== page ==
The first meeting at the White House between President Obama and Israeli Prime Minister Benjamin Netanyahu is being treated with almost as much gravity as though it had been a summit conference between two hostile parties during the cold war. Was the press conference testy? How often did the two men smile at each other? Was Obama riled by Netanyahu's refusal to utter the term "two-state" solution? Who said what behind closed doors?
Obama has the upper hand in the relationship and Netanyahu knows it. Both leaders put a cordial face upon their meeting. The cynical realist, Netanyahu, who is the leader of a coalition that is shaky at best, cannot afford an open confrontation with the globally popular visionary, Obama. But Netanyahu can stall, dawdle, and delay in dealing with Obama-a time-honored tactic among Israeli leaders, who have for decades been establishing facts on the ground as they expand West Bank settlements, carving out new territory to defend and creating demands to protect the last settlement that was constructed. Netanyahu remained mum on the topic at the White House. Indeed, Netanyahu, in failing to speak of a Palestinian state, barely bothered to disguise his contempt for the Palestinians, who, he said, should not be allowed to turn into a "handful of powers that could endanger the state of Israel."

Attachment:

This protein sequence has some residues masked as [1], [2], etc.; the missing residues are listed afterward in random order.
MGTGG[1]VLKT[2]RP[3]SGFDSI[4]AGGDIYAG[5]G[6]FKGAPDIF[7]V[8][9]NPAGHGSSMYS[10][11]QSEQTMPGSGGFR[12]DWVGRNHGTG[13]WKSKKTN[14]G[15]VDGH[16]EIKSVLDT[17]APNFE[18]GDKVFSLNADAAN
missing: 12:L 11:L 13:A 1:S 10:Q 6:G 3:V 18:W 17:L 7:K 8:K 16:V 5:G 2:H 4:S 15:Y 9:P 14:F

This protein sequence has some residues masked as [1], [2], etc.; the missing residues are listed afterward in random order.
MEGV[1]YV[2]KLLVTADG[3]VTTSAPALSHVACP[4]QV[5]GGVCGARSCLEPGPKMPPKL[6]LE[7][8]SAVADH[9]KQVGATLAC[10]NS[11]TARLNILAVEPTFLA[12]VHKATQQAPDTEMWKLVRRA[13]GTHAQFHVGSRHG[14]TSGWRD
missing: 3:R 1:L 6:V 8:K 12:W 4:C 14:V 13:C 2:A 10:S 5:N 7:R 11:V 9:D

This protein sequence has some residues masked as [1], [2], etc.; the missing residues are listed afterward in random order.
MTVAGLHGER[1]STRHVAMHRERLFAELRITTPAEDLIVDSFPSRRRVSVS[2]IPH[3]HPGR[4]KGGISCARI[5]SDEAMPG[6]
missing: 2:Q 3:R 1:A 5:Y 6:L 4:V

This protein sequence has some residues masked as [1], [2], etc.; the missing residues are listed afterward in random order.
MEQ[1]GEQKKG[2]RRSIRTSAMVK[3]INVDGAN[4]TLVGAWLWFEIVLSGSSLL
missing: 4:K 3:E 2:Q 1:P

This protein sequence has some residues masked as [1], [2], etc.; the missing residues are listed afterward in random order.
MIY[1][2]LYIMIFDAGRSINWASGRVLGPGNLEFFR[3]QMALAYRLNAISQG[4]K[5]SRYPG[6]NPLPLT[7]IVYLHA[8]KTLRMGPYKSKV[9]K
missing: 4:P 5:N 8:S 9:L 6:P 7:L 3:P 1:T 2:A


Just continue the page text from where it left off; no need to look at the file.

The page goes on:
Obama's taciturnity when it comes to Israel has already put some critics on the alert. Writing on his blog at Foreign Policy, Stephen M. Walt asked,
First, will the Obama administration elaborate and commit itself to a concrete vision that specifies in some detail what a two-state solution would entail? Or will it continue to invoke the "two-state" mantra while declaring that it is up to the (deeply-divided) Israelis and (deeply-divided) Palestinians to negotiate the terms?
Obama is unlikely to spell out a specific peace in advance, and it's not really his job. But Obama did note that "Israel is going to have to take some difficult steps as well," calling upon it to halt the construction of further settlements.
Even if the president put forth a minutely detailed peace proposal, it would only prompt further bickering among the various parties who would gleefully tear it to shreds rather than treat with each other directly. But Obama delivered the message to Netanyahu that he wants real talks with the Palestinian leadership, and soon. Even if Netanyahu were suddenly to have a change of heart and seek peace, though, one problem remains: whom would he deal with? Hamas, which refuses to recognize the existence of Israel? Or the corrupt and enfeebled Fatah?
For all the talk of a comprehensive Middle East settlement, the more likely prospect is that Obama will focus not on Israel, but on Iran as the key to unlocking progress. This is what Netanyahu has been pleading for in the form of an alliance against Tehran that includes Saudi Arabia and Egypt, who also feel threatened by the Islamic Republic: "there's never been a time," he said, "when Arabs and Israelis see a common threat the way we see it today." Obama's stance, though, is diametrically opposed to Netanyahu's. He wants to defang the Iranian nuclear threat through negotiations. As he pursues diplomacy, Obama will face as much skepticism from American conservatives as he will from Netanyahu himself.